Gray February 10, 2013 at 5:37 pm

You’re welcome Clare. Thanks for speaking out about your own solo travel experiences!

Harvin February 10, 2013 at 10:20 am

I have found that the loudest voice against my solo travel is my parents’ cries that it’s never safe. But I recently realized: while I respect my parents’ concerns, they’ve never traveled. Ever. So, in their minds, unfamiliar cities are filled to the brim with muggers, rapists, conniving cab drivers and harmful hoteliers. But the reality is that if you use the rules you undoubtedly use in your every day life–respect others, be mindful of your situation (location, crowd, time), plan as best as possible for emergencies (back-up credit, transportation failure, bad weather, etc)–you’ll be prepared for a fun, safe travel experience.

Gray February 10, 2013 at 10:45 am

Precisely, Harvin. And of course, parents are ALWAYS going to be worried about our safety, no matter what. It’s hardwired into their DNA. 🙂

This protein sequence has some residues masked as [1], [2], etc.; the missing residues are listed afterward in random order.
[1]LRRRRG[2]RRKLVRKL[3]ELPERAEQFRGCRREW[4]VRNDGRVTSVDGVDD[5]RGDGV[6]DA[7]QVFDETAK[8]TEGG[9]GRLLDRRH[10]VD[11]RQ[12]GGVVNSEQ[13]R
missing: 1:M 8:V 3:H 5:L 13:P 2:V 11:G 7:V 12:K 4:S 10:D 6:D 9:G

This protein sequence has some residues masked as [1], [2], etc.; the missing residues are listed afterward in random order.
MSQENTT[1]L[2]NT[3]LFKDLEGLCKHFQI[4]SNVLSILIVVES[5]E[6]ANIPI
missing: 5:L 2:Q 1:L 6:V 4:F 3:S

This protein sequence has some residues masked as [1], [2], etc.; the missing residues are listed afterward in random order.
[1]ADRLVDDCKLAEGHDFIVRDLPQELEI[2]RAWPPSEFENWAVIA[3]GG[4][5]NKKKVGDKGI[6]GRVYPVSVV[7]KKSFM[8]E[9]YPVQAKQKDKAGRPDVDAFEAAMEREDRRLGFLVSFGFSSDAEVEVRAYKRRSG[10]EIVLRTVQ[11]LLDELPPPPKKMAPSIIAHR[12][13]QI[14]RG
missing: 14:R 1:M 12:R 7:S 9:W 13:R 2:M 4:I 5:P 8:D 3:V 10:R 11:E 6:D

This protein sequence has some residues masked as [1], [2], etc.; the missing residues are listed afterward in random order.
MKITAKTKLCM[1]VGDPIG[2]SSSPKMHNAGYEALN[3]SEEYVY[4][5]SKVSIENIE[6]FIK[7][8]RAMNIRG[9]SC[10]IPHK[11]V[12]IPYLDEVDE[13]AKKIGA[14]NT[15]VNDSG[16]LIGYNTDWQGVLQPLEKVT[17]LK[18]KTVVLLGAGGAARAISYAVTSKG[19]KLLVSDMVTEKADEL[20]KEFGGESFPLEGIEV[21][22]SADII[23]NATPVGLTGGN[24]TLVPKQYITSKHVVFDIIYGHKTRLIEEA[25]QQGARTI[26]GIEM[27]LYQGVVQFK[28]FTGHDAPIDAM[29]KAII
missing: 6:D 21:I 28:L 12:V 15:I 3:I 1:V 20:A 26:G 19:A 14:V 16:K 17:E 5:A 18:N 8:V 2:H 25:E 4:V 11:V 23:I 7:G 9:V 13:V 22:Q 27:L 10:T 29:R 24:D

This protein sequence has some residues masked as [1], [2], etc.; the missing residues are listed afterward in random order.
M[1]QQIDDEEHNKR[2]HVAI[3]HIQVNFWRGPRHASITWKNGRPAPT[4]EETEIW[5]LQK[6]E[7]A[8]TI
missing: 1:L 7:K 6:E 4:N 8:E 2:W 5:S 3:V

Alouise February 10, 2013 at 2:35 am

Fantastic post. I’m glad fellow travel bloggers are getting out there to let people know that a woman traveling alone in another country isn’t any more dangerous as she would be staying at home. There’s a lot of misinformation and fear, and it’s great to see people sending out the message that a woman can travel alone, and if she follows some safety advice and precautions she’ll come home fine. Thanks for the list of articles. I read a few of them, but I’ll be reading the others as well.

Gray February 10, 2013 at 10:50 am

Thank you very much, Alouise. I’ll keep adding to the list of articles as I see new ones.

Gray February 9, 2013 at 6:02 pm

Thanks, Megan, and I see you’ve written on the topic too. I’ll add you to the list!

Megan February 9, 2013 at 5:00 pm

Well said Gray. I agree that the media attention is misdirected here. The issue at hand is the fact that this happened…not who it happened to and what her situation was at the time.
I’m a chicken too, so would never travel alone if I thought I was putting myself in unnecessary danger.